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Everything you need to know about eating out in Germany

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Laura Peacock - [email protected]
Everything you need to know about eating out in Germany
A chef displays a specialty plate at the Frankfurt restaurant 'Guck Mal Wer Da Kocht'. Photo: DPA Photo: DPA

From the customs, to the language and the food you might encounter, here are some tips for the next time you head out to eat in Germany.


You might assume that heading out to a restaurant in Germany is just the same as in the rest of Europe. In fact, there are some distinct differences.

Arriving at the restaurant

Firstly, when you arrive at a restaurant don’t be surprised if you have to find your own table. At smarter restaurants the serving staff will probably find you a table and there will be a sign asking you to wait to be seated. But at other restaurants, particularly at lunch time, you are expected to find your own place to sit.

When you enter a restaurant where you have to wait to be seated, you might be asked: Haben Sie reserviert? (have you reserved?). To say that you have made a reservation in your name (Smith in this case), say ‘Ja, auf den Namen Smith’.

If you haven’t reserved, you could ask ‘Haben Sie Platz für vier?’ (do you have space for four people?).

Tap water can be controversial in Germany

When you order, prepare to be met with a disdainful look if you ask for Leistungswasser (tap water). In lots of German restaurants this isn’t even an option and it is normally seen as rude to ask for it, although things are starting to change slowly regarding this issue, especially in big cities. If you want still water make sure to specify stilles Wasser, as sparkling water is normally standard in Germany.

It is worth asking at the beginning of a meal is card payments are possible. Often they aren't, but it is becoming more and more possible to pay by card, particularly in more expensive restaurants. Photo: DPA

Asking for the bill and paying

When your meal comes to an end make sure to ask for the bill  - Die Rechnung, bitte or ask 'could we pay please?' - Könnten wir bitte bezahlen (you can also drop the -be and just say 'zahlen' ) -  the waiter or waitress won’t bring it unless you ask.

Be prepared to be asked whether you are paying together or separately (zusammen oder getrennt) and make sure to have cash ready, often German restaurants won’t accept cards.

A tip is not included in the bill and the norm in Germany is around 10%, or people round up their bills (for example from €13.40 to €15). The tip is normally given when paying the bill, not left on the table. If you want to tell your server to keep the change as a tip, say ‘das stimmt’.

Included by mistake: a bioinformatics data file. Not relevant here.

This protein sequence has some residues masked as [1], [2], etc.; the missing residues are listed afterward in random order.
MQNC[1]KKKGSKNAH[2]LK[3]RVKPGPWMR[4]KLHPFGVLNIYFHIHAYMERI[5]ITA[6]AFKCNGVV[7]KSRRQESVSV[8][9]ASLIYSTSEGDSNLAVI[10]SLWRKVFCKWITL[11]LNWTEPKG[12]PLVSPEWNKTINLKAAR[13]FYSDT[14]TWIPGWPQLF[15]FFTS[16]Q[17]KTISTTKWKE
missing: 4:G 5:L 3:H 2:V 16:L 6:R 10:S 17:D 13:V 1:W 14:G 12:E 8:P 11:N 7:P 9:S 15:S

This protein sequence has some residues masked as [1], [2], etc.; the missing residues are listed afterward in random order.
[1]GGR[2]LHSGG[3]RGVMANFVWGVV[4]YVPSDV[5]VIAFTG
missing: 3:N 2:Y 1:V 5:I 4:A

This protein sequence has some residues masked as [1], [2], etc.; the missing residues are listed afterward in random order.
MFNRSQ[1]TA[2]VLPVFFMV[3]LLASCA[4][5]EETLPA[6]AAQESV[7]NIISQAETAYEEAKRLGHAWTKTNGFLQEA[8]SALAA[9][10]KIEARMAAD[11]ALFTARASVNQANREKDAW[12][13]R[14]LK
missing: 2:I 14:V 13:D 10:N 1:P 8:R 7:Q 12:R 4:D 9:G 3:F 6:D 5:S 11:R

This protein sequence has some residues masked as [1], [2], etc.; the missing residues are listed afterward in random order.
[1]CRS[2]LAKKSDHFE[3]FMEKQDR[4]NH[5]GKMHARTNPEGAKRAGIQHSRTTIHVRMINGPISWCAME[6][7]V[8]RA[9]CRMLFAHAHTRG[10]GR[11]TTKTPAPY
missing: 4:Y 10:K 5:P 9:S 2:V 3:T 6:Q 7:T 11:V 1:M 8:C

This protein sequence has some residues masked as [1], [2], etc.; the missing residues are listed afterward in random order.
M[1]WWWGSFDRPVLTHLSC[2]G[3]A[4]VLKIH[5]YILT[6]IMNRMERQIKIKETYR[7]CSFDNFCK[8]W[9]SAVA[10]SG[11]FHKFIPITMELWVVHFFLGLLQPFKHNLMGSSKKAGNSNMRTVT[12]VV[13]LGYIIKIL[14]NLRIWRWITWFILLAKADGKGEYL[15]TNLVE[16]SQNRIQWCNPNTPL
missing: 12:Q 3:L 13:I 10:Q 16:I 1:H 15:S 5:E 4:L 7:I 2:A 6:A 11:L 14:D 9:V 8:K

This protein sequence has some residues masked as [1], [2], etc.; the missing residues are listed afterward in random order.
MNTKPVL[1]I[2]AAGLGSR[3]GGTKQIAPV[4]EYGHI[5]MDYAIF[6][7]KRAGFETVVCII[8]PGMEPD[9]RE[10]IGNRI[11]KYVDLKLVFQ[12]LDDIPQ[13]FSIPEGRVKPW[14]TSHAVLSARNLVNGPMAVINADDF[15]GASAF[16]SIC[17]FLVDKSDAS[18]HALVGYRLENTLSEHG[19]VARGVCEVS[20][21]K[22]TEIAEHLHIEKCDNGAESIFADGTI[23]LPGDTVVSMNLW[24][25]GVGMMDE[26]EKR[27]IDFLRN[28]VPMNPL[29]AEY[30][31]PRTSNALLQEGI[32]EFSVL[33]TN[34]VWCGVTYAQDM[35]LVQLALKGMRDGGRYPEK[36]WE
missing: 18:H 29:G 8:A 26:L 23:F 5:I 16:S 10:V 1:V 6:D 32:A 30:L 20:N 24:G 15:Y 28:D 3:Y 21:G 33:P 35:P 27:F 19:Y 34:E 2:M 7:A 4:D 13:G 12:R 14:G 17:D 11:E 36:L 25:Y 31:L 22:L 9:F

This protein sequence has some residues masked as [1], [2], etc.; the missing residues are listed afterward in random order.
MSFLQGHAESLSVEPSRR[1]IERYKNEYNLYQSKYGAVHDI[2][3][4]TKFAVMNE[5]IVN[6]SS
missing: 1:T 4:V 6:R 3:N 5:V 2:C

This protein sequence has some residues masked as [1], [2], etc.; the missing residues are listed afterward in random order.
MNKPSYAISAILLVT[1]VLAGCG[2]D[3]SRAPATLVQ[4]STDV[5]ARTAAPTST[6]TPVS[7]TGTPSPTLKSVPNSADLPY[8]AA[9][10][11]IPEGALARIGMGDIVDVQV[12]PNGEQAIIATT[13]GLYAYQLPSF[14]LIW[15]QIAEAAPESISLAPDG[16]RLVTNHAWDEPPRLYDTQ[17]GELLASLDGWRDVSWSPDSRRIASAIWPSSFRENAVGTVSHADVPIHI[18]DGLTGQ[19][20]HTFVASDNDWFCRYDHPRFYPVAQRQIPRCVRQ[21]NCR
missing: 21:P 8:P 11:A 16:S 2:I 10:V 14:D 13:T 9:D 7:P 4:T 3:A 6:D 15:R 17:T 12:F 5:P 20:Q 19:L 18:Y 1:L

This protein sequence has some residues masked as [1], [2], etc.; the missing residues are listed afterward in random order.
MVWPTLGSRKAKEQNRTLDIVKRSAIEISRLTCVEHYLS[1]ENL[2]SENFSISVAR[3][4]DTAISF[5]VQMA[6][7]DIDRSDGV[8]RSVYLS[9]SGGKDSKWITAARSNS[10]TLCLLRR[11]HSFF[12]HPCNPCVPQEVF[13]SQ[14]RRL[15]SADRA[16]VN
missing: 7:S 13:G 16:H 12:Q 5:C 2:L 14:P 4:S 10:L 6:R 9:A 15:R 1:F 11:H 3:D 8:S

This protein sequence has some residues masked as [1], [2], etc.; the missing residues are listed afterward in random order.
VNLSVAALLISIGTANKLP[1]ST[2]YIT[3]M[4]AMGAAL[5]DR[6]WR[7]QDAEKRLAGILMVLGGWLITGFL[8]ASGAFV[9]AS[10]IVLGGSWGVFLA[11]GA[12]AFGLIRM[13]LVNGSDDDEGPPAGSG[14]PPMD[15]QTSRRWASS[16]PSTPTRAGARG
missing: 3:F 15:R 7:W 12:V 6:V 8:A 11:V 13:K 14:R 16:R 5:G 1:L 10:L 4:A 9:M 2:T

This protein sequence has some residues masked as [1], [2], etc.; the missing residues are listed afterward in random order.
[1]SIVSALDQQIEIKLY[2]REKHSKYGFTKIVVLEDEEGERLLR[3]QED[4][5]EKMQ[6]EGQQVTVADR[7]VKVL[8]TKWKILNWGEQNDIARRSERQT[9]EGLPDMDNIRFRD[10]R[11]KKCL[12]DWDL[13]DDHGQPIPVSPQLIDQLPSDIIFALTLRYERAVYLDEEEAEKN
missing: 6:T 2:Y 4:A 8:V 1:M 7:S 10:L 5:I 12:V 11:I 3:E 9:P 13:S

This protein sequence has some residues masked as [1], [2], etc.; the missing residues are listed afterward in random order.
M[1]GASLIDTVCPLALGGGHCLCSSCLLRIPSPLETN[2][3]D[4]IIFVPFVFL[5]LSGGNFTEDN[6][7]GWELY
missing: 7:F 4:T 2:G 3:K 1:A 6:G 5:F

SEE ALSO: 10 mouthwatering foods you have to try in Germany 

Deciphering the menu

die Speisekarte (the menu) is normally split up into different sections, such as:

die Vorspeisen - starters

die Suppen - soups

die Hauptspeisen - main courses

die Beilagen - side dishes

die Nachspeisen - desserts

Sometimes there is a set menu option, which is written as das Menü

das Fleisch is the German for meat. Here are the different meats which you might find in a German restaurant:

das Rindfleisch - beef

das Schweinefleisch - pork

das Lamm - lamb

das Hähnchen - chicken

der Fisch - fish

The variety of food available in Germany is huge and does not only include traditional food. Germany now has 11 3-starred Michelin restaurants. Photo: DPA

What German specialities might you find on the menu?

die Kohlroulade - cabbage roll. Cooked cabbage leaves are rolled around different fillings. Popular fillings include beef or pork.

das Schnitzel - it's traditionally an Austrian specialty rather than German, but Schnitzel is widely available in German restaurants. It’s a thin slice of meat (traditionally veal but often pork) that is covered in breadcrumbs and fried. Sometimes it is served with sauce, such as Jägerschnitzel with gravy and mushrooms, and the Zigeunerschnitzel with spicy vegetables.

Königsberge Klopse - meatballs, mashed potatoes, and a creamy lemon and caper sauce.

die Bratkartoffeln - a side dish of fried potatoes, often served with bacon and onions.

das Sauerkraut - pickled and fermented cabbage, a popular traditional German side-dish.

der Sauerbraten - a roast beef stew, traditionally served with kartoffelklöße (potato dumplings).

die Schweinshaxe - the traditional German dish of roasted pork knuckle. Eisbein  is also on pork knuckle, but is prepared by boiling rather than roasting.

die Käsespätzle - a popular vegetarian dish, especially in southern Germany—handmade noodles topped with cheese.

Schweinshaxe is served at Oktoberfest in Munich. Photo: DPA

What other vocab and phrases do you need to know?

Der Kellner(in) - Waiter/waitress

Guten Appetit! - Enjoy your food!

Hat es ihnen/dir geschmeckt? - Did you enjoy the food?

Ich möchte / Ich hätte gerne den Fisch bitte - I would like the fish please. Note: Colloquially, many people drop the -e from gerne and just say Ich hätte gern...

Ist das Gericht glutenfrei/nussfrei? -Is the dish gluten free/free from nuts?

Gibt es etwas Veganes? - is there a vegan option?

Darf ich bitte die Karte sehen? - Please may I see the menu?

Was können Sie empfehlen? - What can you recommend? 

Was für Bier haben Sie? - Which types of beer do you have?

Gibt es eine Spezialität aus dieser Gegend? - Is there a speciality from this region?



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